Carol's involvement in APA began in her district branch and the Assembly. Then President Herb Pardes appointed her to the Committee on Medical Student Education, and from then on it was nonstop service and leadership. In addition to her many committee appointments, she was elected to the Board of Trustees and served as Vice President as well as two terms as Treasurer during a time of great financial stress, leading the APA to a more robust and stable fiscal state. She also was elected to the Board of the American Association of Directors of Psychiatric Residency Training and recently was elected to the Accreditation Council for Graduate Medical Education, one of very few psychiatrists to receive that honor and responsibility.

Carol speaks frequently about work-life balance, and her career provides a model for its achievement. Carol met her husband, Arthur Myerson, during an ABPN oral examination, where she was a first-time examiner and he was a senior examiner assigned to orient her. Their marriage was a product of this collaboration of mentorship!

The arrival of Samantha (sharing a birthday with Arthur) brought much joy as well as an opportunity to demonstrate this balance. Carol continued her work for APA while bringing a 6-week old Samy to the APA components meetings, lugging both a carriage and a brief case on the train. Similarly, Samy's first APA meeting was the 1997 Institute on Psychiatric Services. Four months old, she received a member-in-diapers badge. Carol, Arthur, and Samantha have been a visible triumvirate at psychiatric meetings ever since. They have managed very busy professional and personal lives while always finding time for Samanatha—the joy of their lives—and her many activities: music and dance, school plays, the swim team, and horseback riding. Samy's interest in becoming a veterinarian reflects her parents' focus on care taking as well as her love of animals.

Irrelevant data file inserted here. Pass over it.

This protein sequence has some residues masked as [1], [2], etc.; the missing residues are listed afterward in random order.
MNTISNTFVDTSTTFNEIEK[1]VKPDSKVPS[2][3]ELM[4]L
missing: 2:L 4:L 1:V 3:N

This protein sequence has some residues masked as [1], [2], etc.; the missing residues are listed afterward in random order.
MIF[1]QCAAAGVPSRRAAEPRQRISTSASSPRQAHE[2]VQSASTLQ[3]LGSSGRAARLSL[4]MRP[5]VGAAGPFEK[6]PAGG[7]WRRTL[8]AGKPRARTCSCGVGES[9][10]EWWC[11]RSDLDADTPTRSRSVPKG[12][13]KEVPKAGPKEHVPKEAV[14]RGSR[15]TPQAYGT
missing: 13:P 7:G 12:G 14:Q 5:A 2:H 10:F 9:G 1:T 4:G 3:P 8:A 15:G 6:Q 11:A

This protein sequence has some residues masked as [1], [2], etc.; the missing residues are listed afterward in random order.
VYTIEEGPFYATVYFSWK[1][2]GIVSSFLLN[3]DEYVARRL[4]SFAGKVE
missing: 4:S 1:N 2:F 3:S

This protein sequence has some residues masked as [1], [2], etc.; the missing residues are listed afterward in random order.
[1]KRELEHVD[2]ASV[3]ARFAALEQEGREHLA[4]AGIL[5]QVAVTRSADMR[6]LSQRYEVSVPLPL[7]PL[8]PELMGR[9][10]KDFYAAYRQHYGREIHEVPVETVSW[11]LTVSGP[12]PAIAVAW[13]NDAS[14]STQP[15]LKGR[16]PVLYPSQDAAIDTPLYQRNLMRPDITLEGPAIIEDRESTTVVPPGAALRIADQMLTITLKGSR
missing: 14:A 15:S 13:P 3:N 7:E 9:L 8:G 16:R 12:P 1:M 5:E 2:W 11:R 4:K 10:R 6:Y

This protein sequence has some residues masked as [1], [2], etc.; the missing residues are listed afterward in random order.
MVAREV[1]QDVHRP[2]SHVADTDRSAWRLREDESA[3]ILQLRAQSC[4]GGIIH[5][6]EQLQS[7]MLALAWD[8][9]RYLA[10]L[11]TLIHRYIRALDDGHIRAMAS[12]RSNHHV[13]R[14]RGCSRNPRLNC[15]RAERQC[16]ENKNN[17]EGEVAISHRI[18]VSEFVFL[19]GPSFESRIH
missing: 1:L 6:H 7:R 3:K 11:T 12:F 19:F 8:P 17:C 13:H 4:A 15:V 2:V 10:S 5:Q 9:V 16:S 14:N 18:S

This same close personal-professional interaction can be seen between Carol and her brother Michael, who demonstrates the family commitment to education through his work as Vice President and Provost at Tulane University, and her sister Janet, a professional artist and successful businesswoman.

Carol is also proud of her nieces, Claire and Eleanor, who just graduated from college Thursday (the one time that APA actually interfered with Carol's being present at a family function). There have been sad personal book ends to Carol's presidential year. Just before she began her presidential term, her father, Stanley Bernstein, was diagnosed with pancreatic cancer and, after a courageous year of treatment, died only a few weeks ago.

APA has been blessed with Carol's skilled leadership: her ability to use her energy, intellect, and superb interpersonal skills in her work. Just as she matured from dissident student to nationally recognized educator and mentor, so has she demonstrated the maturity and wisdom needed to lead APA in the challenges of our environment: the impact of the recession, the promise of legislation promoting parity and access to care, and changes in health care delivery. Carol's understanding of leadership and administration as well as substance and her goal-directed perseverance led to her being one of the most productive presidents in my 35-year memory. She has been an effective voice for our profession in Congress, with medical colleagues and with the public. She has withstood harsh criticisms without overpersonalizing, recognizing that if everyone is happy, you probably are not doing something that needs to be done. She has not been deterred by the desire of organizations to avoid the potential pain of change, nor has she settled for easy solutions that seem to satisfy without solving problems. Her dedication to our younger members and her creative focus on the future have been extraordinary.

She has brought her lifelong experience and talents as an organizer, clinician, educator, administrator, and therapist as well as her warmth, humor, and caring to lead and to serve, and we at APA are the stronger for it.

Please join me in welcoming and thanking our President, Carol Bernstein.